October 09, 2017

Mountain Landscape

Composition in photography refers to the way the different elements are arranged within the image, so it looks balanced and complete.
Here are some common guidelines you can follow to help improve your photos.

Rule of thirds

Imagine that your image is divided into 9 equal parts by 2 vertical and 2 horizontal lines. Most cameras can display this grid in live view mode, so check the settings and enable it.

According to the rule of thirds, the important elements in the scene have to be placed along one or more of the lines, ideally where the lines intersect.

Intuitively, we tend to place our subject in the middle, but positioning it off center, using this rule will ensure a more attractive composition.


Including foreground is an effective way to add depth to your photos and make them appear more 3 dimensional.

In the example on the right, the sunflower in front adds a lot of visual interest and creates a 3D feel to the image.

Try looking for such sources of foreground interest, as a way to to create compelling images.

Baby Sitting in Grass


Use a contrasting background to focus the attention on your subject.

Avoid busy backgrounds, as they can create distraction in the scene.

If you’re not able to reposition your subject against a better background, feel free to move around and shift the camera angle to leave out distracting elements.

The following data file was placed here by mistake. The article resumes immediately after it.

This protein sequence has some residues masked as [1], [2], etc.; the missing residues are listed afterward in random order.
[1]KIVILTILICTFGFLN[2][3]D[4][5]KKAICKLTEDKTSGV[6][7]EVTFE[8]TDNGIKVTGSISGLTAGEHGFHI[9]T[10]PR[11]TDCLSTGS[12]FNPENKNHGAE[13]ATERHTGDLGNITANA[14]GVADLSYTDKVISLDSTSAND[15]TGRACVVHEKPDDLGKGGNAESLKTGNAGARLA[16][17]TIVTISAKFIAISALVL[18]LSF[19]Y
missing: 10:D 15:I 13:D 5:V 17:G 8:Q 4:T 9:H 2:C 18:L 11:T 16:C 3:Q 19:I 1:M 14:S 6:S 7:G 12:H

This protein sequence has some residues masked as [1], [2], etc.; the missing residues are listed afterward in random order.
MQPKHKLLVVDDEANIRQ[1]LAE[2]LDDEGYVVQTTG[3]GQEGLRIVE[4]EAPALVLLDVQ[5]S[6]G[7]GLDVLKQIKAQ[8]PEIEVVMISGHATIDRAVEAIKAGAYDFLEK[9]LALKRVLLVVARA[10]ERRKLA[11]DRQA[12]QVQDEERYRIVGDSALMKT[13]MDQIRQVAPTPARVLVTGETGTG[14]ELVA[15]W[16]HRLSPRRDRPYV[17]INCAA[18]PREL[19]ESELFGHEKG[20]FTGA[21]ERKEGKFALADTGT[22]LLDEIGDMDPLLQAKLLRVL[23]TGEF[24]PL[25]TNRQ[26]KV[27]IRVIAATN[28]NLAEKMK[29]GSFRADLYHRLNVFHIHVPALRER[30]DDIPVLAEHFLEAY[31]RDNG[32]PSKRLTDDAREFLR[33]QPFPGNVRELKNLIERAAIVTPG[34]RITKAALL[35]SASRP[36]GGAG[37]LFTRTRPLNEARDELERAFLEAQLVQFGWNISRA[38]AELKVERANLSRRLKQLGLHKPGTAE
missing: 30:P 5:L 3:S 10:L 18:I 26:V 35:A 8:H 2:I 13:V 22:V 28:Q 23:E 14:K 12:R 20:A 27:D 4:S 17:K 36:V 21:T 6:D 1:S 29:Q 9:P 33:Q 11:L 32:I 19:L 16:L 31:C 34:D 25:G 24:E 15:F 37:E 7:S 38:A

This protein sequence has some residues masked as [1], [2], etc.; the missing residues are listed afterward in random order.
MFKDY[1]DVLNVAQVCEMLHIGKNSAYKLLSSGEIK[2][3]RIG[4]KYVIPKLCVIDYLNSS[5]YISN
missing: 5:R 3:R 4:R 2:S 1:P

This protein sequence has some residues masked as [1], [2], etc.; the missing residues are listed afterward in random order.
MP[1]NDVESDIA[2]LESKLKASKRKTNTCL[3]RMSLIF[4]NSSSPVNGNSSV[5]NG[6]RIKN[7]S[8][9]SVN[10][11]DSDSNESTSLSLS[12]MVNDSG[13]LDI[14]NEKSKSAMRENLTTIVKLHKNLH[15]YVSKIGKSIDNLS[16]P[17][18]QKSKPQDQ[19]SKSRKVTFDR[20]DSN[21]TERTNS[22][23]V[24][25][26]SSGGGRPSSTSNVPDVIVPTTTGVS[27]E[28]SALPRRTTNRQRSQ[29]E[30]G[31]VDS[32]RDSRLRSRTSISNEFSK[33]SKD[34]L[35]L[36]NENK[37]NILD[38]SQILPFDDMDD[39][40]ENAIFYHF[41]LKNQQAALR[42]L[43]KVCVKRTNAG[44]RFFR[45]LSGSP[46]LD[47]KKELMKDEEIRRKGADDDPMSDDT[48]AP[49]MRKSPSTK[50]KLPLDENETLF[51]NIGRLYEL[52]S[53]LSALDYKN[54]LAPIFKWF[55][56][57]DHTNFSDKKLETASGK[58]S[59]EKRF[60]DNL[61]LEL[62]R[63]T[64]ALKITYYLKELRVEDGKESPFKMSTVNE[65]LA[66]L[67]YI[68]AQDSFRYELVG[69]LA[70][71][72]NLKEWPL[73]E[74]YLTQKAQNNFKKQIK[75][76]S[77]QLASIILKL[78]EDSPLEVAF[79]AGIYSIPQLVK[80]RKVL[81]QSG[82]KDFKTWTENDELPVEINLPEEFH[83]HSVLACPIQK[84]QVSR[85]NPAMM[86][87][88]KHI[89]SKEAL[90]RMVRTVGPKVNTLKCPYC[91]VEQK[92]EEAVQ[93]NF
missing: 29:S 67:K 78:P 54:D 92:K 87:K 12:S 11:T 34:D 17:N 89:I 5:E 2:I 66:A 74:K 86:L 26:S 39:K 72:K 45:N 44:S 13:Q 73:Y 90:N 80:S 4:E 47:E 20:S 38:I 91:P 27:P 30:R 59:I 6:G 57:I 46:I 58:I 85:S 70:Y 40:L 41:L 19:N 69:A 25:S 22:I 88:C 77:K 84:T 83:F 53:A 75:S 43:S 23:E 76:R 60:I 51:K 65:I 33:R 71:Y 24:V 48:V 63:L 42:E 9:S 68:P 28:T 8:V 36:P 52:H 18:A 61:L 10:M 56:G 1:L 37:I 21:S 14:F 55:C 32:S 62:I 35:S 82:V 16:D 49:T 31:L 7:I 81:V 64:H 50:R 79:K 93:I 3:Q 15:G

Adding a natural frame is another great way to accomplish depth.

Look for elements like windows, arches, bushes or tree branches to frame the scene.

The frame doesn’t always need to surround the entire image to effectively enhance the composition.

Leading lines

Leading lines guide the viewer’s eye through the image and help link the important elements in it.

From paths and rivers to walls and patterns, anything can serve as leading lines within a photo.

Green Eyed Cat

Fill the frame

Filling the frame with your subject, leaving little or no space around the face, is very effective in certain cases.

It eliminates distractions and allows the viewer to explore details that wouldn’t be visible if photographed from further away.